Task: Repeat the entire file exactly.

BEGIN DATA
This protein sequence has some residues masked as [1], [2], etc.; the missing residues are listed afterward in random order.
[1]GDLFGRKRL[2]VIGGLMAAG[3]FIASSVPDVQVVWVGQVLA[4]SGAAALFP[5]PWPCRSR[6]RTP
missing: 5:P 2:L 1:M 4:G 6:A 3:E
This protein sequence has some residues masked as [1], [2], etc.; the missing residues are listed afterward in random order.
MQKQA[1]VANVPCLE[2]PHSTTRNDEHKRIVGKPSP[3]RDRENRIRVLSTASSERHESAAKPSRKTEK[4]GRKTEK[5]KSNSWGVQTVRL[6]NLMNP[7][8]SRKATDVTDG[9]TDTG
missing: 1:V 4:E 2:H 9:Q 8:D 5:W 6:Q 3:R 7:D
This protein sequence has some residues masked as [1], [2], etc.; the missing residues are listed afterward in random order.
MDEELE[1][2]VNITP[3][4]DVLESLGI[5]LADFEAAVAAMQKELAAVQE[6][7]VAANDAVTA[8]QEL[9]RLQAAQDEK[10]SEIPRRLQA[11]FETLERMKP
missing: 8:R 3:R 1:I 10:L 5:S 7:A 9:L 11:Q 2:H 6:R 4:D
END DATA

This protein sequence has some residues masked as [1], [2], etc.; the missing residues are listed afterward in random order.
[1]GDLFGRKRL[2]VIGGLMAAG[3]FIASSVPDVQVVWVGQVLA[4]SGAAALFP[5]PWPCRSR[6]RTP
missing: 5:P 2:L 1:M 4:G 6:A 3:E
This protein sequence has some residues masked as [1], [2], etc.; the missing residues are listed afterward in random order.
MQKQA[1]VANVPCLE[2]PHSTTRNDEHKRIVGKPSP[3]RDRENRIRVLSTASSERHESAAKPSRKTEK[4]GRKTEK[5]KSNSWGVQTVRL[6]NLMNP[7][8]SRKATDVTDG[9]TDTG
missing: 1:V 4:E 2:H 9:Q 8:D 5:W 6:Q 3:R 7:D
This protein sequence has some residues masked as [1], [2], etc.; the missing residues are listed afterward in random order.
MDEELE[1][2]VNITP[3][4]DVLESLGI[5]LADFEAAVAAMQKELAAVQE[6][7]VAANDAVTA[8]QEL[9]RLQAAQDEK[10]SEIPRRLQA[11]FETLERMKP
missing: 8:R 3:R 1:I 10:L 5:S 7:A 9:L 11:Q 2:H 6:R 4:D